HPV infections are nowadays just as common in men as they are in women. The skin and mucous membranes of a man’s genital system however do not represent an environment that is anatomically welcoming for HPVs. HPVs prefer moist, warm areas and metaplastic epithelia (which are offered by the uterine cervix in women). This perhaps explains the fact that cancer of the penis is much rarer than cervical cancer. In circumcised men, subclinical HPV-induced lesions and dysplasia (on the glans penis) are rarer compared to men who have not undergone circumcision (three times less frequent).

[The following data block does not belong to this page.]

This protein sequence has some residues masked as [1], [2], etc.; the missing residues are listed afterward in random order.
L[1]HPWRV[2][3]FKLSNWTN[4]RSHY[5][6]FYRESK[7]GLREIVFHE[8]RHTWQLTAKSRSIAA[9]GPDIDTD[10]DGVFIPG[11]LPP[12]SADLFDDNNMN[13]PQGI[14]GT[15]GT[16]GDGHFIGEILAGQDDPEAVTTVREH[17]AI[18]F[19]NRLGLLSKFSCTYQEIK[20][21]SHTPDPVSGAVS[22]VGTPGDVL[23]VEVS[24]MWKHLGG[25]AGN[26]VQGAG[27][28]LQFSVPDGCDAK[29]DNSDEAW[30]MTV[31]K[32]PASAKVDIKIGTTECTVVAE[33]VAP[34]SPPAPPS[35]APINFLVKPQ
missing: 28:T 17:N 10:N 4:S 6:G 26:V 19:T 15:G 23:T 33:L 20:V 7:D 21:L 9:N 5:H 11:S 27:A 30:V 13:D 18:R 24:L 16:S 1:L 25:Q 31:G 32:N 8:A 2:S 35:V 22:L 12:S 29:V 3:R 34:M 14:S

Infection by low-risk HPVs in men may lead to subclinical lesions or genital warts. It is believed that infection by high-risk HPVs rarely results in premalignant lesions of the penis and much more rarely in penile cancer.
It is worth noting that in recent years in studies conducted on passive homosexual men with AIDS it was found that they had an increased risk of developing cancer in the anal canal. It also seems that often there is a corresponding gradual development of premalignant lesions into cancer, as in the uterine cervix.